PostgreSQL Generate_Series

Last modified: August 01, 2019

Generate a Series in Postgres

generate_series([start], [stop], [{optional}step/interval]);

Generate a series of numbers in postgres by using the generate_series function.

The function requires either 2 or 3 inputs. The first input, [start], is the starting point for generating your series. [stop] is the value that the series will stop at. The series will stop once the values pass the [stop] value. The third value determines how much the series will increment for each step the default it 1 for number series

For example:

Will output the rows: 1,2,3,4,5,6,7,8,9,10

Let’s look at what happens when we start with a number that has a decimal value:

Will output the rows: 0.5,1.5,2.5,3.5,4.5

Note that the value starts at 0.5, but still increments by 1. In order to change the increment, we have to state explicitly how much to increment by as a third option in the function:

This will output the rows: 1,3,5,7,9

Timestamps

Generate_series() will also work on the timestamp datatype. This may need an explicit cast to work.

For example, to create a list of timestamps from 2018-04-07 00:00 to 2018-04-10 12:00 with one timestamp every 6 hours, the following SQL query can be run:

Note the ::timestamp. This is an explicit cast to the timestamp data type. The reason for this is because without the cast the data type is too ambiguous. This results in an error being thrown when the query is run:

This image shows the failure of the query due to an ambiguous type

This error can be avoided by adding the typecast. This will only happen on certain inputs which are ambiguous in terms of data type.

Interval Format

Notice the use of ‘6 hours’ for the third option in the image above. When generating a time series there are additional options for how you define the way the series increments.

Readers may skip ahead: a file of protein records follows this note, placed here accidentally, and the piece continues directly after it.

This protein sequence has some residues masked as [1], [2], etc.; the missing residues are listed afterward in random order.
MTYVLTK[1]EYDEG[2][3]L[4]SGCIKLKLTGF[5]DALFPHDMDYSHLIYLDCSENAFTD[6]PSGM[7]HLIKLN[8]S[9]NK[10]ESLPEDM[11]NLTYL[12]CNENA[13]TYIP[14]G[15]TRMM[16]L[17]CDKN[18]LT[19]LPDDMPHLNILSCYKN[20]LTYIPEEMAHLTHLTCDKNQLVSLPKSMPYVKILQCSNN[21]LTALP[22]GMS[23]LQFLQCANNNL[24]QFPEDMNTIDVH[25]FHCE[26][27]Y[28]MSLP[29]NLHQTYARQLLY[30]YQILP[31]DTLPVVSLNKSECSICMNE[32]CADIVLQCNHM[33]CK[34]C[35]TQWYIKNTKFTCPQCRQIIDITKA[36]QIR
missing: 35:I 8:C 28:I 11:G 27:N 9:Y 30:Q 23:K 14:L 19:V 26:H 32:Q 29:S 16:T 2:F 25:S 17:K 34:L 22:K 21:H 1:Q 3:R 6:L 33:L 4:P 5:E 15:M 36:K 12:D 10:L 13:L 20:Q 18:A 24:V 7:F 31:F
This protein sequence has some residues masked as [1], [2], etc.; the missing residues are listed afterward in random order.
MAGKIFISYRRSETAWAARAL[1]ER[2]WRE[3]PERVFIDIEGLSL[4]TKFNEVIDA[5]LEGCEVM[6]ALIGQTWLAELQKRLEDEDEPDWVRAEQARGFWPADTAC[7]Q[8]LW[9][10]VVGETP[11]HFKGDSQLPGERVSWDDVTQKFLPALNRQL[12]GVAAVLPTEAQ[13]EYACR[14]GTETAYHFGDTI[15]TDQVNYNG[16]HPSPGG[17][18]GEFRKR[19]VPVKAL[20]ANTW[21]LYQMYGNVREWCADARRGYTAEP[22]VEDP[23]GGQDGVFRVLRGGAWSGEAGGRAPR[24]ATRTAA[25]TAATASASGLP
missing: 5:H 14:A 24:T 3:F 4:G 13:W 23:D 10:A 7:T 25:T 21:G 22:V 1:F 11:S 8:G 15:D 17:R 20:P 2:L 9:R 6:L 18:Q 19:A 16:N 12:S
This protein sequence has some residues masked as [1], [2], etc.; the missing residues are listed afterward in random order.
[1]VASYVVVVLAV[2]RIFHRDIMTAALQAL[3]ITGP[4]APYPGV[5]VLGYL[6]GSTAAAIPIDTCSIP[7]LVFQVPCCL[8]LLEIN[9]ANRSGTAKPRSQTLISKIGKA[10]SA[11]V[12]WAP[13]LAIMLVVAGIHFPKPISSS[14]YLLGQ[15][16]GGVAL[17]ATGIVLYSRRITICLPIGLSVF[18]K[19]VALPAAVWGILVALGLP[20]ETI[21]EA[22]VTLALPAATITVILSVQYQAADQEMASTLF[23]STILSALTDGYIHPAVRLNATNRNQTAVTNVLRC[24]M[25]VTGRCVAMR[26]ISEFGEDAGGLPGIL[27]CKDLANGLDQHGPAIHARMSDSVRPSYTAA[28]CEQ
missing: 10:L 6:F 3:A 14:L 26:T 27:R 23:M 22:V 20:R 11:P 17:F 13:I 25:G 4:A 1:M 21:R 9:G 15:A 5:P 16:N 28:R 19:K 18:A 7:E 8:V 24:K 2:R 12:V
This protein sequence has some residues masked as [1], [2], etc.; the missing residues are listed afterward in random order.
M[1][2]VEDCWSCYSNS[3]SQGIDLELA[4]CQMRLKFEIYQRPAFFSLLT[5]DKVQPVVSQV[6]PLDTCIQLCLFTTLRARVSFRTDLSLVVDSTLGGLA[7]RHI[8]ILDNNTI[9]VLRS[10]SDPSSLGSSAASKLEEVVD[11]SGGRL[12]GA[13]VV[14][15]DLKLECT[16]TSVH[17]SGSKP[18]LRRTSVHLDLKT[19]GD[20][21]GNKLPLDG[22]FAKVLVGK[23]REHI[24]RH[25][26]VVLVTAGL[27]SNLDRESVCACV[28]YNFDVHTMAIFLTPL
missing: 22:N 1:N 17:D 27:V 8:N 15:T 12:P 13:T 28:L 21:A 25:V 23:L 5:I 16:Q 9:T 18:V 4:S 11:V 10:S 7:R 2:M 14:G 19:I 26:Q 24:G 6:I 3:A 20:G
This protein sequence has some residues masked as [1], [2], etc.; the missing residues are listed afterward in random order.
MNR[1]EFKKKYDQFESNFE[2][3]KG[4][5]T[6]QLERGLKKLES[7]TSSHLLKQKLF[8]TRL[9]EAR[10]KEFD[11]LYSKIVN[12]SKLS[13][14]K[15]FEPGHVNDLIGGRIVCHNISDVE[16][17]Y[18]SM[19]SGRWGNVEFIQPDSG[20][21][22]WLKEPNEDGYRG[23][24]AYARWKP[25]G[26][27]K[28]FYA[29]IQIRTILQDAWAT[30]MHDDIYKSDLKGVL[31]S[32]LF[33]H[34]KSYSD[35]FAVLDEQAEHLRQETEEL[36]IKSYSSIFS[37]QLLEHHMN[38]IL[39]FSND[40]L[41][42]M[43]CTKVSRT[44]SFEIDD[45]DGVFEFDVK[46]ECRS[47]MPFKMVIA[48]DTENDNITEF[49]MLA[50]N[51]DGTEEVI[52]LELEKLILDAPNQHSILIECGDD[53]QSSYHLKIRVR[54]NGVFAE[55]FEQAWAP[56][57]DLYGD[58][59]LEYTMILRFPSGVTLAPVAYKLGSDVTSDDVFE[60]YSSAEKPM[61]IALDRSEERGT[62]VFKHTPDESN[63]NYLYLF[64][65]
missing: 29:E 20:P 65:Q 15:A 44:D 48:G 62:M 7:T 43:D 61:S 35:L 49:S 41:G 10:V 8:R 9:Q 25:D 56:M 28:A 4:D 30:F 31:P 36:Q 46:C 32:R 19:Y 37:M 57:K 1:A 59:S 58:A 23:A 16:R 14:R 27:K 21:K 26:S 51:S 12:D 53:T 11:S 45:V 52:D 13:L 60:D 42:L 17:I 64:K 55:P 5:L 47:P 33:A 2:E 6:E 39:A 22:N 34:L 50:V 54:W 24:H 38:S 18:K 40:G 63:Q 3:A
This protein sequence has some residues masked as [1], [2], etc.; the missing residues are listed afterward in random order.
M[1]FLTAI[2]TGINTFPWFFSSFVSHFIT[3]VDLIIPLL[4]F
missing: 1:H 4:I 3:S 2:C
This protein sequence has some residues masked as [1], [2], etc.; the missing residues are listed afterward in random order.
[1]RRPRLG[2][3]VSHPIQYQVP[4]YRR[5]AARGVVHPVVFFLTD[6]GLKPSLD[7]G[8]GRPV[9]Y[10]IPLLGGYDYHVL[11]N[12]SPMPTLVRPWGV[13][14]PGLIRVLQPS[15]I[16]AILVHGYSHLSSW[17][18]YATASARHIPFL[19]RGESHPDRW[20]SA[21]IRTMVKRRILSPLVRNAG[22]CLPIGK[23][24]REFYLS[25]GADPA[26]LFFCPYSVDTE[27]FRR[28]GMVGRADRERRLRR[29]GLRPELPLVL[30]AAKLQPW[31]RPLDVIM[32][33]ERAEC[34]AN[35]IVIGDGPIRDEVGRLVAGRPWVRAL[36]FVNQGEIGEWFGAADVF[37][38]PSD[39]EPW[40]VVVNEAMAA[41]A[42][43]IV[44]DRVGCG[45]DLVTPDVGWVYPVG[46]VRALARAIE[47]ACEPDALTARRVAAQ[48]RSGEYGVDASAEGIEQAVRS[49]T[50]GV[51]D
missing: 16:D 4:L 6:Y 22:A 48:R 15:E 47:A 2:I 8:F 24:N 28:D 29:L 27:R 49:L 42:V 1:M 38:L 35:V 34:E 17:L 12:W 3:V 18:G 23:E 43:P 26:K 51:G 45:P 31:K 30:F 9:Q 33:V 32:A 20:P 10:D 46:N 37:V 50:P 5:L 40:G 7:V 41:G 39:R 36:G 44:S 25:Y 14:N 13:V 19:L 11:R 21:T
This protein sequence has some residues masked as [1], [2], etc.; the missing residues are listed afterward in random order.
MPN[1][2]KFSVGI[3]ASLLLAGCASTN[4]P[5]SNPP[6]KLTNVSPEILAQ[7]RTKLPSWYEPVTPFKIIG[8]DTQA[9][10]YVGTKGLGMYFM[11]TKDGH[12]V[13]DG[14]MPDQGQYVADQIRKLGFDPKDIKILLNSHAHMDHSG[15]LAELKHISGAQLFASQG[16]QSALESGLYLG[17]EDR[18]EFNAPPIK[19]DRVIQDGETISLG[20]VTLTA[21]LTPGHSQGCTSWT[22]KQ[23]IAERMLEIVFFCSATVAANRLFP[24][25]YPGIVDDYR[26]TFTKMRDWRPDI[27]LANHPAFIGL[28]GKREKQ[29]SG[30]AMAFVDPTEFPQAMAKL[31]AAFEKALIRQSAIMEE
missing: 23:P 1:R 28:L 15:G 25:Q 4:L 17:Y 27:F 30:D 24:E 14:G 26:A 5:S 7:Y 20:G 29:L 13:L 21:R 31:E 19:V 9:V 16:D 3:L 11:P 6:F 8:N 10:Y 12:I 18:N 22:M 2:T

The 3rd input, the interval, follows the format of [quantity] [type] [{optional} direction].

[quantity] => 6

[type] => hours

[{optional}direction] => We didn’t put anything here because the default is positive.

In the case of 6 hours, the quantity is 6, the type is hours, and the direction is omitted so it defaults to positive. If you want the same list but opposite order you can change the interval to ‘6 hours ago’.

Adding ago specifies that you want the timestamps to change by 6 hours in the negative direction. This will however return 0 rows unless you reorder your start and stop values.

The interval can also be created using a shorthand form. Some of the time types can be abbreviated as shown by this table:

Type Abbreviations
Millennium -
Century -
Decade -
Year Y
Month M
Week W
Day D
Hour H
Minute M
Second S
Millisecond -
Microsecond -

In order to use the abbreviations we can create the interval using a shorthand notation. This follows the following format:

P [Quantity] [date unit] ... T [quantity] [time unit] … ;

The P is used to show that the interval is starting and the T indicates that the date (year/month/day) portion of the interval is over and this is now the time (hours/minutes/seconds) portion of the interval

Using this format, an interval of 5 days and 3 hours would be:

P5DT3H

An interval of 9 years 8 months 7 days 6 hours 5 minutes and 4 seconds would be:

P9Y8M7DT6H5M4S

To write an interval of just 6 hours use:

PT6H

While this shorthand is much faster to write, it does sacrifice some of its readability to achieve this.

Summary

  • Standard form: generate_series([start], [stop], [{optional}step/interval]);
  • generate_series() can take several different sets of inputs
    • Can be Numeric or Timestamp data types
    • If start/stop are timestamps:
      • Use an explicit type cast
      • Use an interval (e.g. 6 hours or 1 week ago)
  • Step defaults to 1 for numeric unless otherwise specified.
  • Time interval can be written in shorthand:
    • Format: P [quantity] [unit] … T [quantity] [unit] …;
    • P5DT6H7M = 5 days 6 hours 7 minutes

Resources

http://www.postgresqltutorial.com/postgresql-interval/

https://www.postgresql.org/docs/current/functions-srf.html

Written by: Matthew Layne
Reviewed by: Matt David

Next – Hierarchical data in SQL

Get new data chapters sent right to your Inbox